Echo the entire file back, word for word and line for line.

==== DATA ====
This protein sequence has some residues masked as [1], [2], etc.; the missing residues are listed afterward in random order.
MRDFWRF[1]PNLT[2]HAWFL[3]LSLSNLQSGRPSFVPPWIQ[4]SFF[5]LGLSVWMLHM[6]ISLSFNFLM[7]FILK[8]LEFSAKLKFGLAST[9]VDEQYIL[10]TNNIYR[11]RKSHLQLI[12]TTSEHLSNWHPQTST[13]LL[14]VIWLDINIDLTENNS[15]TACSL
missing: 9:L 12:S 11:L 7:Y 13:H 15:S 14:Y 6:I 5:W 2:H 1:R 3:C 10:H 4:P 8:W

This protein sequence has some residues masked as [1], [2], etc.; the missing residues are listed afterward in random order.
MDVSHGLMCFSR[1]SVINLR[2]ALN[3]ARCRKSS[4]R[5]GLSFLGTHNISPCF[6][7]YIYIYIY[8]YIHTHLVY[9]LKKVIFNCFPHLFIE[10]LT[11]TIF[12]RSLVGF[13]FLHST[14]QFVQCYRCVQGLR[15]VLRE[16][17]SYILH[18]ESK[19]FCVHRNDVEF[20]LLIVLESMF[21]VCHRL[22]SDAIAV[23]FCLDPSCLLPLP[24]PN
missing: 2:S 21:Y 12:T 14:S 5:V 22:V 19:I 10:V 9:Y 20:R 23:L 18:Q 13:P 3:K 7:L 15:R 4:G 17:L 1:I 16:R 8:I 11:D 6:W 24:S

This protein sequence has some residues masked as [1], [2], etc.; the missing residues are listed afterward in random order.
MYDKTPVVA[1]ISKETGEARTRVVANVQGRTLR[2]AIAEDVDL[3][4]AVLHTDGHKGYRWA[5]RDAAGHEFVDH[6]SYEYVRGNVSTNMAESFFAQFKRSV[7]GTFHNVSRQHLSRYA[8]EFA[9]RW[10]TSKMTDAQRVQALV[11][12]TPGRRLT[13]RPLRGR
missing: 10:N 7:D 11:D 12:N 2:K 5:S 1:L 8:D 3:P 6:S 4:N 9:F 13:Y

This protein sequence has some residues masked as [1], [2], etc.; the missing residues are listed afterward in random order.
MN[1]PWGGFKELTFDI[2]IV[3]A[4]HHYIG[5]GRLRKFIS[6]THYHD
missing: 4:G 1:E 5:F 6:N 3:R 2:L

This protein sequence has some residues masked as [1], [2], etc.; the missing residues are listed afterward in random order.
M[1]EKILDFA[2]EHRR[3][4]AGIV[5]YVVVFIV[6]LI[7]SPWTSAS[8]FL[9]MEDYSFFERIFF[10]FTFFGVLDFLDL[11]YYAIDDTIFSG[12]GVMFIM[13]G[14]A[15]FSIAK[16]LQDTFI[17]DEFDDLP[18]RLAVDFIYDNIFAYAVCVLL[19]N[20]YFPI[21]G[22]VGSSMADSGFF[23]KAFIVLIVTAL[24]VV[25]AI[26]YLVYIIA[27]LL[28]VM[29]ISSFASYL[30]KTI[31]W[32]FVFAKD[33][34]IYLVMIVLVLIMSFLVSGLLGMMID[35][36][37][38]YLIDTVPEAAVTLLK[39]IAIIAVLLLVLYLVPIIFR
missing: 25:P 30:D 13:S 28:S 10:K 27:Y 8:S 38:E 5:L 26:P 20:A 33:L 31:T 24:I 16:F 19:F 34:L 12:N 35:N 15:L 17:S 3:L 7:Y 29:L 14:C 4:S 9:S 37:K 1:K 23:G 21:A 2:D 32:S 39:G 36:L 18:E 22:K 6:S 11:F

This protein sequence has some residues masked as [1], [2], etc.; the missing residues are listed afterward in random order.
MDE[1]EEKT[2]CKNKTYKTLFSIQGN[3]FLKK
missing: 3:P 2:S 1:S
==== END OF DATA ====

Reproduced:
This protein sequence has some residues masked as [1], [2], etc.; the missing residues are listed afterward in random order.
MRDFWRF[1]PNLT[2]HAWFL[3]LSLSNLQSGRPSFVPPWIQ[4]SFF[5]LGLSVWMLHM[6]ISLSFNFLM[7]FILK[8]LEFSAKLKFGLAST[9]VDEQYIL[10]TNNIYR[11]RKSHLQLI[12]TTSEHLSNWHPQTST[13]LL[14]VIWLDINIDLTENNS[15]TACSL
missing: 9:L 12:S 11:L 7:Y 13:H 15:S 14:Y 6:I 5:W 2:H 1:R 3:C 10:H 4:P 8:W

This protein sequence has some residues masked as [1], [2], etc.; the missing residues are listed afterward in random order.
MDVSHGLMCFSR[1]SVINLR[2]ALN[3]ARCRKSS[4]R[5]GLSFLGTHNISPCF[6][7]YIYIYIY[8]YIHTHLVY[9]LKKVIFNCFPHLFIE[10]LT[11]TIF[12]RSLVGF[13]FLHST[14]QFVQCYRCVQGLR[15]VLRE[16][17]SYILH[18]ESK[19]FCVHRNDVEF[20]LLIVLESMF[21]VCHRL[22]SDAIAV[23]FCLDPSCLLPLP[24]PN
missing: 2:S 21:Y 12:T 14:S 5:V 22:V 19:I 10:V 9:Y 20:R 23:L 18:Q 13:P 3:K 7:L 15:R 4:G 17:L 1:I 16:R 8:I 11:D 6:W 24:S

This protein sequence has some residues masked as [1], [2], etc.; the missing residues are listed afterward in random order.
MYDKTPVVA[1]ISKETGEARTRVVANVQGRTLR[2]AIAEDVDL[3][4]AVLHTDGHKGYRWA[5]RDAAGHEFVDH[6]SYEYVRGNVSTNMAESFFAQFKRSV[7]GTFHNVSRQHLSRYA[8]EFA[9]RW[10]TSKMTDAQRVQALV[11][12]TPGRRLT[13]RPLRGR
missing: 10:N 7:D 11:D 12:N 2:K 5:S 1:L 8:D 3:P 6:S 4:N 9:F 13:Y

This protein sequence has some residues masked as [1], [2], etc.; the missing residues are listed afterward in random order.
MN[1]PWGGFKELTFDI[2]IV[3]A[4]HHYIG[5]GRLRKFIS[6]THYHD
missing: 4:G 1:E 5:F 6:N 3:R 2:L

This protein sequence has some residues masked as [1], [2], etc.; the missing residues are listed afterward in random order.
M[1]EKILDFA[2]EHRR[3][4]AGIV[5]YVVVFIV[6]LI[7]SPWTSAS[8]FL[9]MEDYSFFERIFF[10]FTFFGVLDFLDL[11]YYAIDDTIFSG[12]GVMFIM[13]G[14]A[15]FSIAK[16]LQDTFI[17]DEFDDLP[18]RLAVDFIYDNIFAYAVCVLL[19]N[20]YFPI[21]G[22]VGSSMADSGFF[23]KAFIVLIVTAL[24]VV[25]AI[26]YLVYIIA[27]LL[28]VM[29]ISSFASYL[30]KTI[31]W[32]FVFAKD[33][34]IYLVMIVLVLIMSFLVSGLLGMMID[35][36][37][38]YLIDTVPEAAVTLLK[39]IAIIAVLLLVLYLVPIIFR
missing: 25:P 30:D 13:S 28:S 10:K 27:Y 8:S 38:E 5:L 26:P 20:A 33:L 31:T 24:I 16:F 19:F 34:L 12:N 35:N 15:L 17:S 3:L 7:Y 29:L 14:C 4:S 9:S 37:K 1:K 23:G 21:A 2:D 32:S 39:G 36:L 18:E 22:K 6:S 11:F

This protein sequence has some residues masked as [1], [2], etc.; the missing residues are listed afterward in random order.
MDE[1]EEKT[2]CKNKTYKTLFSIQGN[3]FLKK
missing: 3:P 2:S 1:S